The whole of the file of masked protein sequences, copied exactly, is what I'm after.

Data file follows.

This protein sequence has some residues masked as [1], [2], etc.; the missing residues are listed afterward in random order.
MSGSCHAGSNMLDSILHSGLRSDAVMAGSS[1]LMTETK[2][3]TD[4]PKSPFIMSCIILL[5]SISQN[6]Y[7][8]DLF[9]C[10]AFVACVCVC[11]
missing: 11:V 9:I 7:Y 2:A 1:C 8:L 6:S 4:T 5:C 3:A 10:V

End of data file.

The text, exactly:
This protein sequence has some residues masked as [1], [2], etc.; the missing residues are listed afterward in random order.
MSGSCHAGSNMLDSILHSGLRSDAVMAGSS[1]LMTETK[2][3]TD[4]PKSPFIMSCIILL[5]SISQN[6]Y[7][8]DLF[9]C[10]AFVACVCVC[11]
missing: 11:V 9:I 7:Y 2:A 1:C 8:L 6:S 4:T 5:C 3:A 10:V